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What Do the Midterms Mean for Big Tech?

For the big technology firms, the midterm elections were never going to change much.  Whatever the result, they were going to face more scrutiny over the next year. The only difference is in what sort of scrutiny. If anything, the split in control of the chambers presents the worst of both worlds.

In the House, the Big Tech firms can expect many more hearings and subpoenas over their handling of consumer data, their market shares, and over the supposed effect of foreign actors on voting patterns.

In the Senate, the Big Tech firms can expect much more oversight over their approach to free speech, supposed censorship of conservative voices, and allegations of general political bias.

Both chambers will presumably work on their own versions of privacy bills, purportedly aimed at giving the consumer more control over their personal data. However, it is probable that these bills will become free-for-alls incorporating anything vaguely related to data handling, including provisions aimed at punishing banks, credit unions, and payment networks for financial data breaches (which are normally the fault of merchants or even government).

Such a bill would likely impact the level of service tech firms are able to give their customers, and could even result in them starting to charge for currently free services. This would likely result in considerable consumer harm, as the evidence is that most consumers are willing to hand over their data in return for services they value, and that the economics of privacy are extremely complicated.

For example, there will likely be considerable pressure to include “opt-in” provisions for data use, allowing companies to use customers’ data only after they opt in to such use. Will Rinehart of the American Action Forum explains why this seemingly attractive option is fraught with peril here.

In addition, both chambers are likely to look at ways to regulate social media firms. One potential set of proposals has been pulled together by Sen. Mark Warner (D-VA). As Wayne Crews notes, tech firms may be tempted to play along with these proposals as they will erect entry barriers to potential competitors such as Minds, Mastodon, and MeWe (the irony being that all of those new entrants proudly purport to protect users’ data in ways they say their big competitors do not).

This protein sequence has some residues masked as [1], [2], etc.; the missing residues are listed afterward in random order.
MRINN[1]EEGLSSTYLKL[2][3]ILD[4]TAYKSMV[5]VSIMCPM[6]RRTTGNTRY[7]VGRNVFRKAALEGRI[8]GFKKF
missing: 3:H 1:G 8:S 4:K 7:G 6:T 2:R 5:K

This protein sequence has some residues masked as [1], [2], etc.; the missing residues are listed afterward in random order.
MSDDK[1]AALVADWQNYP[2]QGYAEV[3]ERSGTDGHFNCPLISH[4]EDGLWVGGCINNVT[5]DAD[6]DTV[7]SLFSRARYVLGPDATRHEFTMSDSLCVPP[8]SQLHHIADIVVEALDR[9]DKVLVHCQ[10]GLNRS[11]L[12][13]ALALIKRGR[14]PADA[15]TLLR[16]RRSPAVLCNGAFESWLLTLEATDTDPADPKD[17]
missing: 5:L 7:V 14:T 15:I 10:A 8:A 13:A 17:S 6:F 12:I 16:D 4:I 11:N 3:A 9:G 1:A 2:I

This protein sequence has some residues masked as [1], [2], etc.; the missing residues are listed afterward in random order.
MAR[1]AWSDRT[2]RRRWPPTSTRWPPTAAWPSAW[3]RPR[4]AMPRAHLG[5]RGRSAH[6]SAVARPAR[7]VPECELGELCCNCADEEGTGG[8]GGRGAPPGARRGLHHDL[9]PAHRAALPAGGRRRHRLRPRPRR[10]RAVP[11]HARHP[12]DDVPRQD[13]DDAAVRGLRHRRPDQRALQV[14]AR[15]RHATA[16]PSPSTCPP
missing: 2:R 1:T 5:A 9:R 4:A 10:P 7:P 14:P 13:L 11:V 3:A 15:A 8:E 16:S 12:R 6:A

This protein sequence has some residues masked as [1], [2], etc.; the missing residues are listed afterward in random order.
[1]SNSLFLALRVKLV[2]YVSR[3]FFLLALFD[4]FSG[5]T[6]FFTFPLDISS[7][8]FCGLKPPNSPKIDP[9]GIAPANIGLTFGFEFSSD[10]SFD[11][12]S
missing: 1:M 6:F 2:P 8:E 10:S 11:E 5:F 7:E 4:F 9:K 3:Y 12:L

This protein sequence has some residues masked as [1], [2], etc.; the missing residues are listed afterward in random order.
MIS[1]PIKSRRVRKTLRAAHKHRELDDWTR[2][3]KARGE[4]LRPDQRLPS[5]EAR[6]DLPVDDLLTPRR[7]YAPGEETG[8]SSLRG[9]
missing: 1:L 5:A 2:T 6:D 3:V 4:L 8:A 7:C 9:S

Big Tech firms can also expect expanded antitrust scrutiny. While not technically a legislative matter, Congress is likely to put pressure on the Federal Trade Commission to initiate action against the firms under the Sherman Act, and may decide to amend the Sherman Act to make it easier to take such action (when the opposite approach would actually increase efficiency and social welfare). Fears of political bias are likely to make the Senate, which could normally be expected to resist such action, more likely to cooperate with the House in this respect.

The sharing economy also faces some danger. The House is likely to push forward legislation on worker classification, which will threaten ridesharing platforms and others like Thumbtack, and possibly on restricting home-sharing (something favored by hotel firms and hotel worker unions alike). Data privacy legislation will also further threaten the development of new platforms.

In short, the big technology firms, and the technologies they have developed that underpin so much of today’s world, face threats from both chambers. Advocates for the benefits technology brings will have to be on top of their game to preserve a legislative climate that is as friendly to innovation as it has been over the past two decades.